‘Look at tourism as an integral part of making cities better’
Ko Koens delivers inaugural address on reframing urban tourism
The coronavirus has turned tourism in cities upside down. The empty streets and squares invited us to think about how we deal with large numbers of visitors. Will we go back to our old ways in the future, or do we want change? Ko Koens, professor of New Urban Tourism, argues for the latter. In his inaugural lecture on 2 June, he outlined the possibilities of a radically different perspective. Look at tourism as an integral part of multiple processes that can make cities better. ‘We’re doing this in Rotterdam with the motto that actions speak louder than words. Together with students, we are exploring the possibilities in practice.’
Ko delivered his speech at a symbolic moment and in a symbolic place. Behind him, the windows of BlueCity – a hub for pioneers in the circular economy – offered a view of the sunny Rotterdam city centre awakening from its lockdown. With guests attending both from the Netherlands and from abroad, all eyes were on the brand-new professor – either online or at least 1.5 metres away. We are dealing with the coronavirus, but we are also looking ahead. How can tourism start developing again? Led by moderator Samira Ben Messaoud, Ko shared with us his vision for the future.
‘There is a real need for change in tourism in cities,’ Ko says. ‘I have seen many proposed visions, but very few strategies and plans. It would therefore come as no surprise to me if we were to fall back into the old routine.’ Ko calls for a radical, systemic change in which tourism can have a positive impact on cities. ‘This change requires a holistic view in which we see tourism as an integral part of the city, allowing us to open a new door to a new perspective to make cities better.’
More than economics
Such a radical change in urban tourism is not easy to get off the ground, Ko warns. ‘Tourism is often seen as a separate sector that is unrelated to the urban environment, but stakeholders should actually be working together to develop something good for the city. Many stakeholders also want to preserve what’s left, and companies are now mainly trying to survive this crisis.’ Still, this change is worth the struggle. ‘At the moment, tourism is viewed too much in terms of economic value. In other words: what’s in it for the city? But not everyone in the city benefits. Cities are also in danger of becoming a commodity that people have to pay for.’
If tourism is viewed as an integral part of the city that generates more than just economic value, this can lead to beautiful initiatives, such as a public space called Superkilen in Copenhagen where refugees, residents and tourists meet. ‘Tourists and residents are essentially the same. Even as a resident, you are sometimes a tourist in your own city. Look at how you can bring those flows of visitors and residents together, and see what the impact is. Use a hyper-local approach for this, because that makes the challenge – which is complex enough due to politics and conflicting interests – more manageable.’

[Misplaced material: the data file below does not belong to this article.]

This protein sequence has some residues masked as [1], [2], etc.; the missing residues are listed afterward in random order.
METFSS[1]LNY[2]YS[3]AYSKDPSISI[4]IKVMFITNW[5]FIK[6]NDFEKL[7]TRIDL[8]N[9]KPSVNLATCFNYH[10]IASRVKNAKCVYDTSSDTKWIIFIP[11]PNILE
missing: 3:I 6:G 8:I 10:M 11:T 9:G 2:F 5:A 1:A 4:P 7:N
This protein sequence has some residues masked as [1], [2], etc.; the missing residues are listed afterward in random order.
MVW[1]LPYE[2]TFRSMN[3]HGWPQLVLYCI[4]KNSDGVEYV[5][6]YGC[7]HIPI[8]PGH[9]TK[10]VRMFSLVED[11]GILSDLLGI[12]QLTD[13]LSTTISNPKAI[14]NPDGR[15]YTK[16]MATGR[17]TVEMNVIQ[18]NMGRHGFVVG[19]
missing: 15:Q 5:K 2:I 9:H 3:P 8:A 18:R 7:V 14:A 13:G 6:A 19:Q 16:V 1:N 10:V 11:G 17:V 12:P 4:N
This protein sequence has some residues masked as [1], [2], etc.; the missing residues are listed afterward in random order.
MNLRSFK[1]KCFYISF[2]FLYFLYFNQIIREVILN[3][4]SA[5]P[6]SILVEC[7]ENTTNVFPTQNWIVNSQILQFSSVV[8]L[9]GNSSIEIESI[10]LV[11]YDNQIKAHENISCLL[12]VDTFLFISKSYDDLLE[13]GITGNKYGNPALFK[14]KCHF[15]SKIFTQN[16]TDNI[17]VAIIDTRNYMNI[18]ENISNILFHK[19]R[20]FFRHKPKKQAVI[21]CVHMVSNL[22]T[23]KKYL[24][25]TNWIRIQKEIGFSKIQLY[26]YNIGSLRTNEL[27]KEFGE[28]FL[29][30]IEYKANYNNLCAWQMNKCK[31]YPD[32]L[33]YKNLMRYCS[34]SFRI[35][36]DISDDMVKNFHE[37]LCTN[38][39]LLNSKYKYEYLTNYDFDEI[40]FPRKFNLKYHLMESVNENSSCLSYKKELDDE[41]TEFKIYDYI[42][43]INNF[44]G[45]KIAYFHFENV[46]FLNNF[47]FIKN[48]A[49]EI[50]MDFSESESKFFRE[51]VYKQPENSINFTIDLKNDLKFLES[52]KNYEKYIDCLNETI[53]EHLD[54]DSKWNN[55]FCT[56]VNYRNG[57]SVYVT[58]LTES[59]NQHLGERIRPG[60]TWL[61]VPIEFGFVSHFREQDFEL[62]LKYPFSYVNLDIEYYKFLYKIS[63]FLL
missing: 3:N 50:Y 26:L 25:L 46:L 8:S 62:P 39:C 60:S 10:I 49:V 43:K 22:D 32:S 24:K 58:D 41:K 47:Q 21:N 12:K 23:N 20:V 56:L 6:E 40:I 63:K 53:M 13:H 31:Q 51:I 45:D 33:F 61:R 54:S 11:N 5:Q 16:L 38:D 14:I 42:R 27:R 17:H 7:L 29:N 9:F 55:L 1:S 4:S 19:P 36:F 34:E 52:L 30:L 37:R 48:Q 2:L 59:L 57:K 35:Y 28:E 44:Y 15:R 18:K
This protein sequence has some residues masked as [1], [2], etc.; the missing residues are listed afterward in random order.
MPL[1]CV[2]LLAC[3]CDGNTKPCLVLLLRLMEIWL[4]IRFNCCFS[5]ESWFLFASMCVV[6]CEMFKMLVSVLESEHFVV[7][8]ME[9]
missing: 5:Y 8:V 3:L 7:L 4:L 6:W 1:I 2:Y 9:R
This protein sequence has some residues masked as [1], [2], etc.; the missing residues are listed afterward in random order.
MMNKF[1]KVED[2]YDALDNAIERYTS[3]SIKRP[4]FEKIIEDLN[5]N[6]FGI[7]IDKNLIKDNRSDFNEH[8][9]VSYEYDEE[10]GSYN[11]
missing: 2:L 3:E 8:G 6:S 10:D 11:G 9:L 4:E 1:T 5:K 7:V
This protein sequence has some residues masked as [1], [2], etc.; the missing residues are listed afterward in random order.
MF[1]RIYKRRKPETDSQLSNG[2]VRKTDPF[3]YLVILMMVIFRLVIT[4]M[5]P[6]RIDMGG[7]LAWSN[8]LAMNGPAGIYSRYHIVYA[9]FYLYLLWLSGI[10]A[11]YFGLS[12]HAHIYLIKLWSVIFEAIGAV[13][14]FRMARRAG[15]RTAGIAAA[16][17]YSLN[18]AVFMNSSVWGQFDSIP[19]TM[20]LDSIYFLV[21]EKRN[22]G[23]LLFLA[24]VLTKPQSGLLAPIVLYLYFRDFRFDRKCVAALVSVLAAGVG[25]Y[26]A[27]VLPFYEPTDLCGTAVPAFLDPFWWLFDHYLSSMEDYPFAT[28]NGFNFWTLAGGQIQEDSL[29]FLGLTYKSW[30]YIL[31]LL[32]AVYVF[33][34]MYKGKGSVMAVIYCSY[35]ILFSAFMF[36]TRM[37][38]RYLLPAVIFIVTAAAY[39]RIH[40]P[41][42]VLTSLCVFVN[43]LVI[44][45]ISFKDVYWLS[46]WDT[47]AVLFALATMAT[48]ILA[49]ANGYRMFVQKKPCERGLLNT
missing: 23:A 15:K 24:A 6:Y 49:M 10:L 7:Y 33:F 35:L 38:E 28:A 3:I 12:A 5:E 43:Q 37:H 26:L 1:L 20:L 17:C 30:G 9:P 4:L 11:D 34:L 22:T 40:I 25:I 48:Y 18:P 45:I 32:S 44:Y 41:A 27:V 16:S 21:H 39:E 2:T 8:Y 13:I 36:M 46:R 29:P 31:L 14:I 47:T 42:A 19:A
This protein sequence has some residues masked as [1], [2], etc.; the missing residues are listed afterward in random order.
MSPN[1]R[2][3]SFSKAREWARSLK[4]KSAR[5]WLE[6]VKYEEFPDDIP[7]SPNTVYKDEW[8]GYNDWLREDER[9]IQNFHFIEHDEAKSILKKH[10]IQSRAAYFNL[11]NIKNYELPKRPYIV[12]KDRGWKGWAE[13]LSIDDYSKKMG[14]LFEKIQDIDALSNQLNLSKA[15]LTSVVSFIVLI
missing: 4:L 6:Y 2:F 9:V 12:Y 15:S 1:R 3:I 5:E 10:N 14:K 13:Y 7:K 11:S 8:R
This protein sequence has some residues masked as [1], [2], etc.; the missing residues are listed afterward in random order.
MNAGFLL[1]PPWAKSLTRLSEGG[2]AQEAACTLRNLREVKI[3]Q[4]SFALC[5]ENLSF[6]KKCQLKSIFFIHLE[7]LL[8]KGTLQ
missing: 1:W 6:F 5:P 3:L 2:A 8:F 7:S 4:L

Urban living labs
Ko does not have a ready-made roadmap to a new kind of urban tourism. ‘There are no quick fixes. What I do know is that you have to tackle the challenges in practice together with all stakeholders. Actions speak louder than words, as we say in Rotterdam. We are already working on this through the Urban Leisure & Tourism Labs at Inholland University of Applied Sciences in Amsterdam and Rotterdam, in collaboration with local stakeholders as well as students. That way, we are all learning from each other and making the city better together. Hopefully, we will also reinvent a new form of urban tourism in the process.’
Social return on tourism
Claudio Milano is a visiting research fellow who is affiliated with Inholland and involved in Ko’s research focus area. Via a live connection with Barcelona, he stressed the importance of looking at how tourism can have a positive and negative impact on cities. ‘Take the social return on tourism into account. What can you give back to residents through tourism?’
How do you reframe urban tourism so that it can contribute to the urban development of a city like Rotterdam? Ewout Versloot from the Netherlands Board of Tourism & Conventions (NBTC) and Siobhan Burger from Arttenders discussed this with Ko. ‘An important step is not relying solely on economic KPIs,’ Ewout says. ‘What is the return on the municipality's investment? Experiment with KPIs based on other values, too.’ In collaboration with the municipality and the Eurovision Song Contest, Arttenders developed The Splash in Rotterdam-Zuid, a multifunctional meeting place for residents and visitors that strengthens the neighbourhood’s identity. ‘Ko’s research is extremely helpful in getting initiatives like this through the discussion phase.’
Cities are also in danger of becoming a commodity that people have to pay for.
Becoming a professional
‘Opening a new door, as you showed in the presentation, is a wonderful metaphor for suddenly discovering a new perspective,’ says Huug den Deugd, a member of the Executive Board. ‘That is exactly what you can do as a student at Inholland. Coaching them to become professionals is our primary goal.’ For Ko's official inauguration, Huug presented him with a statuette. ‘We wish you the best of luck and hope you enjoy your new position. I’m glad that you’ve joined us.’